October 22, 2013
Dear Mr. President,
I don’t have your phone number or email address, so I am posting this online.
Congratulations on getting live with HealthCare.gov! That was no small feat and America will benefit from your vision and steadfastness. That said, you are the CEO in Chief, and you must realize that you are speeding toward the edge of an Information Technology Black Hole. It is time for a Reality Check!
The “surge” approach will likely fail. Massive code rewrites, server upgrades, and new spending will result in more time wasted, and extend the time that it will take for your concepts to be properly executed. HealthCare.gov needs a few plucky whiz kids in hoodies, not legions of vendors and consultants from the big firms that profited handsomely from bringing you to the edge of that Black Hole. How do I know this? I have been turning around faltering technology projects for fifteen years and I have seen this many times.
Think about it. Have your project leaders identified and described the site’s true problems with absolute clarity or are they just very aware of the symptoms of those problems? So American taxpayers will pay to throw teams of experts to treat the symptoms? How will their efforts be coordinated? Prominent, high-living CIOs and billionaire technology executives will not bang out the code that will lead Healthcare.gov out of the Black Hole. Their game is about getting you to spend more money as you simultaneously lower your standards for success.
Escape is possible from that Black Hole, but by leveraging lean and light commando teams in incremental surgical strikes, focusing on the worst problems first and building logically from there. Problem resolution should be rapid and incremental, with code releases every one to three weeks. If there are major structural or design flaws that require the system to be re-architected, then those flaws should be corrected off line and released in a Version 2.0. That release should be invisible to the users. The user experience, reliability and safety of HealthCare.gov must be protected and fortified.
You probably know that IT projects are framed in terms of time, cost and quality (or scope). Projects typically fall behind in time and run over on cost while delivering a lower quality outcome than was originally intended. Why? IT vendors and consultants have a financial incentive to embed complexity into IT projects, because it enables them to sell more hardware, software and consulting hours. Complexity exponentially magnifies risk.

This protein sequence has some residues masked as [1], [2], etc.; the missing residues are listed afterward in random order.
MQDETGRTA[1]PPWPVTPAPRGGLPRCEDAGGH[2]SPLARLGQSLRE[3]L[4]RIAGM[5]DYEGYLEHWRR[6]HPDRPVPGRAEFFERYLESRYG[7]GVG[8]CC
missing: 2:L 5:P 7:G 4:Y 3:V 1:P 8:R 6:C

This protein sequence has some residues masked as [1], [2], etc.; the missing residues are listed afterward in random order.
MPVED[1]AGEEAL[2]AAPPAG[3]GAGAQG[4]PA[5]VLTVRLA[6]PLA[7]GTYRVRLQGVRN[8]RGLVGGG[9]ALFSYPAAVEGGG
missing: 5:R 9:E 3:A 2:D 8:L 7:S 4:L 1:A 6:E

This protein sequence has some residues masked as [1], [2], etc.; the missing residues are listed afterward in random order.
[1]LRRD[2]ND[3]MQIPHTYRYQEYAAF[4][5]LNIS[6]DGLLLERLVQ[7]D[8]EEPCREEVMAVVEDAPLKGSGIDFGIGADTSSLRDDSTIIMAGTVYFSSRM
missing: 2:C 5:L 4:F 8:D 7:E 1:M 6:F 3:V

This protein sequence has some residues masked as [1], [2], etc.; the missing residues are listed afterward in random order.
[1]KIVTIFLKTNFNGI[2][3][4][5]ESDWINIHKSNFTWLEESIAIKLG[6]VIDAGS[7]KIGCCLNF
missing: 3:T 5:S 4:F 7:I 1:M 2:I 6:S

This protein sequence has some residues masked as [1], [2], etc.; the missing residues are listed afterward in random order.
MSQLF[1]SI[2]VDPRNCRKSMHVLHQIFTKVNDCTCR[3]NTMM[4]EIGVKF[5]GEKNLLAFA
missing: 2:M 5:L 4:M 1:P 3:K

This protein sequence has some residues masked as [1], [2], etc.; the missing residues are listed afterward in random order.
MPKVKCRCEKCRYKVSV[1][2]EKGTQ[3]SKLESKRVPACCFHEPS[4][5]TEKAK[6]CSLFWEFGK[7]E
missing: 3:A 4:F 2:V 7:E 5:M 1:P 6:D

In my book, Escaping Delete, I present the <CONTROL><ALT><DELETE> paradigm for attacking IT problems. CONTROL errors relate to efficiency and occur when time and/or cost run amuck. ALT errors relate to effectiveness and occur when an organization makes bad choices, e.g., it computerizes a feature that users don’t need or care about. ALT errors need to be resolved first, because it doesn’t make sense to focus on efficiency if you’re going in the wrong direction.
A toxic buildup of too many CONTROL and ALT errors drives toward the fatal DELETE error, wiping out the value of the entire investment and sometimes drowning the sponsoring organization along with it. The way to avoid a DELETE error is to take a good hard look at the mega-scope and break that work into Little-Triangles, or bite-size, surgical strike projects.
Each surgical strike should be intense and quick. Expert resources should be overloaded, enabling a deft project leader to see results quickly and make on-the-fly changes. Progress is made in days and weeks and not months. An essential requirement is the battlefield observer, a completely impartial auditor that reports directly to you regarding the progress of the recovery.
The entire approach is described in my book, Escaping Delete: A CEO in the Black Hole. http://www.amazon.com/Escaping-Delete-CEO-Black-Hole/dp/0615331947/
I hope to hear from you in the coming days.
With warmth, gratitude and respect,
Founder, Reality Check LLC, www.rcheck.com